Withstanding the Waves

By: Stephanie Salo, Psy.D. | December 10, 2021

The water is cold on my feet, but the sun and breeze feel warm as I stand upright on the paddleboard, toes gripping the firm turquoise rubber surface. I adjust my balance easily after months of practice and take several sure strokes to navigate further out into Mission Bay. It used to take all of my concentration to be steady despite the wind, a strong undercurrent, waves, and wakes from happy boaters that complicate the turbulent water beneath me. Yet, here I stand. Confidently. Peacefully. Joyfully. As I position my board directly into an oncoming wave, I am reminded how counterintuitive it can be to confront our fears in order to conquer them. And I smile.

I used this imagery to describe coping with the prolonged uncertainty of the pandemic for The Great Adaptation, a multidisciplinary conference hosted by Esther Perel. Designed for those in the helping professions, it was a time to reflect upon ourselves not only as providers, but also as individuals who have lived out a parallel process with our clients and patients. It was validating and rejuvenating. In this post, I would like to share with you three experiences from the conference that were meaningful for me: an analogy, a liberating experiential practice, and prompts to reflect on your own adaptability and resilience over the past months and years.

1.  Find analogies to create new meanings

Imagine that you have a boat. To keep it safe, you would likely secure it to the dock to prevent it from floating away. However, if tethered during a tumultuous storm, the boat may become damaged from hitting the dock repeatedly, eventually breaking it apart. During turbulent times, your boat has a higher likelihood of surviving the storm if untethered; it needs space to adjust to the gusts of wind and churning water. Similarly, we may need to “let go” in times of high stress or crisis. Sometimes remaining tied to old values, beliefs, habits, patterns, expectations, or relationships may cause more harm than good. Consider what ties might be constraining you from being more adaptable during challenging times.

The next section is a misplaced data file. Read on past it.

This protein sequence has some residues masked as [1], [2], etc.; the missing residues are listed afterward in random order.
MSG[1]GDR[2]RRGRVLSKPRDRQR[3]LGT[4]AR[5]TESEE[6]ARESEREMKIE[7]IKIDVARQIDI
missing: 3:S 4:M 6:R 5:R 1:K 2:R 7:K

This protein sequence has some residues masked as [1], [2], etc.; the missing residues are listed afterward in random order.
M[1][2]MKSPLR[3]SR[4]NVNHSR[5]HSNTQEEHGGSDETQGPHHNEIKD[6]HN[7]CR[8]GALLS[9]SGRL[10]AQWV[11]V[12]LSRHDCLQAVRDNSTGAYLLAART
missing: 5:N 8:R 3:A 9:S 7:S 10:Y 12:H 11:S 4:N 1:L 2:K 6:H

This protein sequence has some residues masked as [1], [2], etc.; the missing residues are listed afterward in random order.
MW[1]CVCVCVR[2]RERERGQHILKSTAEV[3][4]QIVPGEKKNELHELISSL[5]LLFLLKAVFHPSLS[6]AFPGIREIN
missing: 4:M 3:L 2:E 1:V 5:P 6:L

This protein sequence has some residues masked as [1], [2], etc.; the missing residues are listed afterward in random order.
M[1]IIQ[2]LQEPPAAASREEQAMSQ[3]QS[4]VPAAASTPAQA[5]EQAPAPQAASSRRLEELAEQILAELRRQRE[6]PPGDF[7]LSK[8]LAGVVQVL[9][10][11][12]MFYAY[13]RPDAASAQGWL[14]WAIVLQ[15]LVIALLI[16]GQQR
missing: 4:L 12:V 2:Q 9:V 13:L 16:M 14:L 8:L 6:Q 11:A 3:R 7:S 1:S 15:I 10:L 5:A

2. Practice expressing yourself in new ways

There are many creative ways to express yourself and your emotions, including poetry, music, relaxation exercises, guided visualization, body movement and dance to name a few. In one experiential exercise, Chen Lizra, a somatic intelligence coach from the conference, encouraged us to stand up and breathe out any frustration, irritation, anger, or other unpleasant emotion. Along with some body movement, she then prompted us to breathe out with joy, happiness, or pleasure. It felt silly at first, but once I surrendered to the process, I felt lighter. The inner tension that I had been unaware of carrying suddenly began to melt away. I started to let go. Of what, I’m not sure. The past? The way things once were? The way I used to be? So much has changed for me since March 2020. Whatever it was, it left me feeling better able to embrace the version of myself in this present moment. Although it can be unnerving, there is a unique kind of freedom in being unmoored that lets us be truly alive as we adjust to each moment as the ground shifts beneath us.

3. Check in with yourself

So many things have changed in the past few years, and like me, perhaps you have been just trying to keep up. There is tremendous value in slowing down and reflecting upon what has happened. I invite you to take a few moments to explore how you have been impacted by—and adjusted to—the complications and extended uncertainties of the pandemic by asking yourself the following questions:

  • What are unhelpful ways you remain tethered to your past?
  • How have you been psychologically flexible?
  • What are your resources, tools, skills, and supports that have helped you adapt?
  • What is an image that symbolizes your adaptability?
  • How can you live out of your adaptable and flexible self?

If you are feeling the effects of prolonged pandemic-related stress and it is impacting your emotional well-being or relationships with others, please know that you are not alone. If you would like additional assistance with self-reflection, consider working with a professional San Diego Psychologist to help you find deeper meaning and purpose in your life and teach you specific strategies to adjust in times of distress and crisis. Feel free to also check out these related resources: How to Be Patient with Yourself in a Changing World and know that It’s Okay Not to be Okay.

 

 

Photo by Mohamed Nohassi on Unsplash

Get our latest articles sent directly to your inbox!